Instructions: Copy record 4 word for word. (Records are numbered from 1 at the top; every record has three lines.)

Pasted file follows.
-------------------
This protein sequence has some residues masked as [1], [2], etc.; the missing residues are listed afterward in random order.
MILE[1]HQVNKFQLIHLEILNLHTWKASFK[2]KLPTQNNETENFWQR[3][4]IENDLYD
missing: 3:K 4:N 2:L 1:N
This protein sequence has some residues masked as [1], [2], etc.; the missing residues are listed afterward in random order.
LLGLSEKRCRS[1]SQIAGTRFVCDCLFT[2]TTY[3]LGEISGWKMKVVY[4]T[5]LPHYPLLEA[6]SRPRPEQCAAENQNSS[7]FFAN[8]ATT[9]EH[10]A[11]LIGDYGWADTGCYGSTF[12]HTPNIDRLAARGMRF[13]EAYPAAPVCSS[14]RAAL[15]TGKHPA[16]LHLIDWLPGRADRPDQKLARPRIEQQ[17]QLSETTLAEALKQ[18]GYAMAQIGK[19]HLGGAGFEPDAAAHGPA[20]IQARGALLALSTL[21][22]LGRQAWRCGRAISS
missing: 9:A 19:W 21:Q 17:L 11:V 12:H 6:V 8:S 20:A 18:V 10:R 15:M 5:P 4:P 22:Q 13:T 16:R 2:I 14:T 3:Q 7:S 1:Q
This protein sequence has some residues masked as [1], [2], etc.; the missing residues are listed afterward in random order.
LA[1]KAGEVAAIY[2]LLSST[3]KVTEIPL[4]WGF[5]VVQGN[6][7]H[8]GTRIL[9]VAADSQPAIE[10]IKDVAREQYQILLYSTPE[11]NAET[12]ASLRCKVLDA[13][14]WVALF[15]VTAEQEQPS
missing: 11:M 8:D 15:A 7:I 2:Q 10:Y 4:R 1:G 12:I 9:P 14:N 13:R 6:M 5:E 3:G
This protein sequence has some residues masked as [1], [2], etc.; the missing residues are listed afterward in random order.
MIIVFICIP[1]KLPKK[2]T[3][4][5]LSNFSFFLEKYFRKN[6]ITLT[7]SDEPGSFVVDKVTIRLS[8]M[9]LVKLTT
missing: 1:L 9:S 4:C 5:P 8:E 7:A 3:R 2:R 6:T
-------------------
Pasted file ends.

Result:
This protein sequence has some residues masked as [1], [2], etc.; the missing residues are listed afterward in random order.
MIIVFICIP[1]KLPKK[2]T[3][4][5]LSNFSFFLEKYFRKN[6]ITLT[7]SDEPGSFVVDKVTIRLS[8]M[9]LVKLTT
missing: 1:L 9:S 4:C 5:P 8:E 7:A 3:R 2:R 6:T